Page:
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Montana politics, elections and legislative news

Montanan, Muslim, Soldier: Abena Lane On 'Sharia Law Bill'

Abena Lane is an American Muslim mother, soldier, and Montanan.
MSU Billings
Abena Lane is an American Muslim mother, soldier, and Montanan.
Abena Lane is an American Muslim mother, soldier, and Montanan.
Credit MSU Billings
Abena Lane is an American Muslim mother, soldier, and Montanan.

The last time Abenayaa (Abena) Lane was told to return to her "home country" was just before the presidential election in the fall.

She was shopping at a Walmart in Billings while wearing a head scarf, her hijab, when someone told her that when Trump becomes president, she will need to leave the Big Sky State.

Lane is a soldier in the U.S. Army studying sociology and criminal justice at MSU Billings. She told YPR’s Brie Ripley about one of the first times she felt unwanted in America for being Muslim. 

Lane: The day after 9/11 I was on my way to the grocery store. It was turmoil. I used to wear a niqāb.

Ripley: What’s that?

Lane: Niqāb is face veil. I had on my hijab, which is the head cover. And I had the face veil on. And I’m on my way to the grocery store—Kroger at the time—it’s like in between the school and the library. And there’s a police car. And this is Cleveland. And he passes by really fast and you just hear the screech of the tires and he turns around and he comes back. And he pulls up, up onto the curb—and he stops me and he just has his gun up to me. And he just tells me—“stop, don’t move.” And he tells me to get down. So I’m on my knees. And then there’s another cop, another cop car comes. And he tells me, both of them, “Get down.” And they both have their guns up to me. And I’m like down on the ground, hands splayed. I’m like there, waiting. And they just want my ID and everything. Just because. And I’m there for a good hour to hour and a half for… what?

Ripley: I’d be scared out of my mind.

Lane: I wasn’t scared, I was angry.

Ripley: Tell me more about that?

Lane: Mainly because, I have had to deal with things like that most of my life. Not because of being Muslim, but because of being black. So it’s kind of just something you deal with. It’s sickening, but you deal with it. 

Ripley: How do you feel around police officers in Billings, Montana?

Lane: I know a lot of the police officers here. Some of them who are—who have been in the military, who I’ve actually worked with side by side. In Montana there’s like five—what is it? Like five degrees of separation here?

Ripley: Totally.

Lane: So you know, you know a lot of the people here. So you’re going to see someone you know through someone else. So, yeah. I like being here. You don’t have the issue of looking over your shoulder.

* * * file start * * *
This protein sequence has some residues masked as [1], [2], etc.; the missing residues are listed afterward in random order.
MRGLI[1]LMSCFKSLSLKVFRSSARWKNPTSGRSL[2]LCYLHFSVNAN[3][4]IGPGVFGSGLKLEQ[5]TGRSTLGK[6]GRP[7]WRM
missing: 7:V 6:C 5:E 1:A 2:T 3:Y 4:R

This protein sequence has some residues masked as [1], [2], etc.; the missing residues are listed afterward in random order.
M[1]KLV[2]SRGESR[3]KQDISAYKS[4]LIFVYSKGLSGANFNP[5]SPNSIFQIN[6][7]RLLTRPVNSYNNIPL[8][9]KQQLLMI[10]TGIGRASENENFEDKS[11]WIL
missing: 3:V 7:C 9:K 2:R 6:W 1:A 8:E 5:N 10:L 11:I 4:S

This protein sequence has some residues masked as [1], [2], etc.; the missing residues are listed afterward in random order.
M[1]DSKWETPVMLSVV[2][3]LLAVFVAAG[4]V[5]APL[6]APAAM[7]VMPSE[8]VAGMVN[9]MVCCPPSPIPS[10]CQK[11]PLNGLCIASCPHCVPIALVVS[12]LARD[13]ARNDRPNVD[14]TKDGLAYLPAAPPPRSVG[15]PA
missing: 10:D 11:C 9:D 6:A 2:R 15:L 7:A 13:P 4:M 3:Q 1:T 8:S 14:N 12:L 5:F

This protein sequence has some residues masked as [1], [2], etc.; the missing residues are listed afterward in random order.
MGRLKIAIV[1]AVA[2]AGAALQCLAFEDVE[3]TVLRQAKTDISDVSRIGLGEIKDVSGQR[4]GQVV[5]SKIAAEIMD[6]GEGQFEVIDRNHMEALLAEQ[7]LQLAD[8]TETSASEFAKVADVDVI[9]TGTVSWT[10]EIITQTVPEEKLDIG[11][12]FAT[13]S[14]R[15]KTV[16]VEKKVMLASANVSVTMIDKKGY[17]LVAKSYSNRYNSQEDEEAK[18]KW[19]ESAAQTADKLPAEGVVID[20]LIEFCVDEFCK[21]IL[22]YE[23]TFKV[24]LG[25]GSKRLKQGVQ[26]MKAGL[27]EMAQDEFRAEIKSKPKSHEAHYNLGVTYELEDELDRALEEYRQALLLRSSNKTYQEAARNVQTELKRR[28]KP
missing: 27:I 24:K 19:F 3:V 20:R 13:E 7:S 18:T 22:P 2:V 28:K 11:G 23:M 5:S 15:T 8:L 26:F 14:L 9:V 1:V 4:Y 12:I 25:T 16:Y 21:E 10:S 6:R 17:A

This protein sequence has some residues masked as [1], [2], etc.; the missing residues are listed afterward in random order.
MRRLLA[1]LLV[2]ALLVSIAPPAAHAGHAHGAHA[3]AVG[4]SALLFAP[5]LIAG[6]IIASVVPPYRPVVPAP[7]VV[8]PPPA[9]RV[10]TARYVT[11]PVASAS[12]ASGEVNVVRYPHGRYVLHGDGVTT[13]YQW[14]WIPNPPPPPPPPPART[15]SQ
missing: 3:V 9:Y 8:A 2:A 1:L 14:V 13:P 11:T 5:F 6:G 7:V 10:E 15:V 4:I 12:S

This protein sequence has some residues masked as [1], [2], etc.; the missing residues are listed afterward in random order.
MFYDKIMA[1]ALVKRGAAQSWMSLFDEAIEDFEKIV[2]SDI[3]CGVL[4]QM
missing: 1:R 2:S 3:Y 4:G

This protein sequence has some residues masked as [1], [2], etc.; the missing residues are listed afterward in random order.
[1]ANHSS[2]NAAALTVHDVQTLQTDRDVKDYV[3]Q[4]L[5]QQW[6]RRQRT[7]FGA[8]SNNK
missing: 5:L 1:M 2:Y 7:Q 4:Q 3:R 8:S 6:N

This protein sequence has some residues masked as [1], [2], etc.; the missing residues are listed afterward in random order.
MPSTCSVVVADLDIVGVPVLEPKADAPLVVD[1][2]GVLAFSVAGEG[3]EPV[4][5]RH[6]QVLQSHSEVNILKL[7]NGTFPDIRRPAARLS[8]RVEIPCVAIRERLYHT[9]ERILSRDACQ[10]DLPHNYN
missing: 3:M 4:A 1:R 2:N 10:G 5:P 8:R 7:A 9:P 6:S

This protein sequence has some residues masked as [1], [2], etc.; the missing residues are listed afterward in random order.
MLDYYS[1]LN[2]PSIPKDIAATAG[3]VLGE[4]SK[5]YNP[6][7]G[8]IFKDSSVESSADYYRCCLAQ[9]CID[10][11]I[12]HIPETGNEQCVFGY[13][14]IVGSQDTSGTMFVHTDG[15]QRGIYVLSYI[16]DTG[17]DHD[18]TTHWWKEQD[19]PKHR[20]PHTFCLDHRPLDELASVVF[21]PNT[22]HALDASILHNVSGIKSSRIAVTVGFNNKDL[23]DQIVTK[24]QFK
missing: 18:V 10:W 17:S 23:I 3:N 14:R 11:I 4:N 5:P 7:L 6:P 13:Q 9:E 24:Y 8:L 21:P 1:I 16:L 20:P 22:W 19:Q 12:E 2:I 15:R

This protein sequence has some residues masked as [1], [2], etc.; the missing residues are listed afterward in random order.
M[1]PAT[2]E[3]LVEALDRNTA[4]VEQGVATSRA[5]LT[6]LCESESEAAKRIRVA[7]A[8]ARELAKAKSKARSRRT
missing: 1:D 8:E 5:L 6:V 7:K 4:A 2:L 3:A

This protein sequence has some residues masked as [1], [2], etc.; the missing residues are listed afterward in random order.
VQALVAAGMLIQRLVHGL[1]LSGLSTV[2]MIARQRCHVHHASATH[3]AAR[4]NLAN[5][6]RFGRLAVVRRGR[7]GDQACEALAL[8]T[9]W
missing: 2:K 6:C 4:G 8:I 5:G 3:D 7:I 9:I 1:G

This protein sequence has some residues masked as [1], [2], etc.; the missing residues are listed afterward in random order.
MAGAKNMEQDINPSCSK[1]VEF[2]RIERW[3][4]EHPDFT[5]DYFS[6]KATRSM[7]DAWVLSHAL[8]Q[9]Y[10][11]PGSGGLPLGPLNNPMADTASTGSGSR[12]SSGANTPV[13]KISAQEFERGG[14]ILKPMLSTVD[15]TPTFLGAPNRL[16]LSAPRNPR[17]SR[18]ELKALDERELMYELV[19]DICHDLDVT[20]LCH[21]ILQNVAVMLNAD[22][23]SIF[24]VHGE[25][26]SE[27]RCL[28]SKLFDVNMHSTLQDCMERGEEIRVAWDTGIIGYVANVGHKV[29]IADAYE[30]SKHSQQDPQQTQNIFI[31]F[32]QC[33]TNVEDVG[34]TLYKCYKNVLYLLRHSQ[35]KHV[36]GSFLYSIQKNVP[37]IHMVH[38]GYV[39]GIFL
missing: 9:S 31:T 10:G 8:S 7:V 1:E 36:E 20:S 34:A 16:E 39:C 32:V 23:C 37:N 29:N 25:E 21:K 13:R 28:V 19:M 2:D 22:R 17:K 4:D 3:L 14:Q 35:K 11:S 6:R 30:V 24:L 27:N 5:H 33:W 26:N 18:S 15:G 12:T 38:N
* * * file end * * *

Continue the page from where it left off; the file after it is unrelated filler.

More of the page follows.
Ripley: You feel respected.

Lane: Exactly. And when I literally got here, they’re like, ‘Oh my gosh! You’re so beautiful!’ There’s love here.

Credit MSU Billings

Ripley: So when you face ignorance or misunderstanding about your religion, how do you address it?

Lane: Well I pretty much allow people to ask questions because the only stupid question is the one you don’t ask because your imagination is worse than anything that you don’t actually put out there. Because anything you’re thinking in your head is the biggest stupidest monster than what’s reality.

Ripley: As a soldier sworn to protect the Constitution, is the Constitution threatened by people who practice Islam?

Lane: No. No. 

Ripley: Back in January, 31 people gave testimony in support of Senate Bill 97, also known as “the Sharia Law bill.” There are some folks in Montana who are really scared of Sharia law. As somebody who is Muslim, and in the army, do you believe that Montana state is at risk of threat of Sharia Law?

Lane: See, this is—this is what people need to understand. For a Muslim, the first thing that we have to do, is we follow the law of the land that we live in. Period. They’re making up their own stuff in their head. Because they’re trying to fear monger, is what they’re doing. They’re trying to make a monster under the bed. They’re trying to start something that’s not there. They’re trying to make something look worse than what it is.

Abena Lane is an American Muslim mother of five children. She’s the president of the Black Student Union and Vice President of the Veterans Club at Montana State University Billings where she studies sociology and criminal justice. She enlisted in the U.S. Army in 2005.

The Republican-controlled legislature approved SB97 and sent it to the governor’s desk.

Copyright 2017 Yellowstone Public Radio

Brie Ripley
Brie Ripley got her start at KUOW Public Radio in Seattle as a work-study student in 2013. She graduated with her degree in Journalism and Anthropology from the University of Washington and began freelancing. Her work has appeared on KNKX Seattle’s “Sound Effect;” KUOW Public Radio’s “The Record,” “Speakers Forum,” and “Local Wonder;” and in the multi-station project, “American Homefront.” Ripley produces the grant-funded radio documentary series “Tie My Tubes” and derives her passion for radio reporting from listening to "This American Life" and reading the works of Tom Robbins while growing up. She moved to Billings in the summer of 2016.
Ken Siebert began work at YPR in 1992 as a part-time, evening board operator. He was hired full time in 1994 and in 1999 began work on YPR's website. In 2009, he was named Interim General Manager and was appointed YPR's General Manager in 2011. Over the years, Ken has hosted, co-hosted, produced, and edited a number of ongoing local programs and special interview programs, including a decade as Marvin Granger's co-host on the call-in program Your Opinion, Please!.
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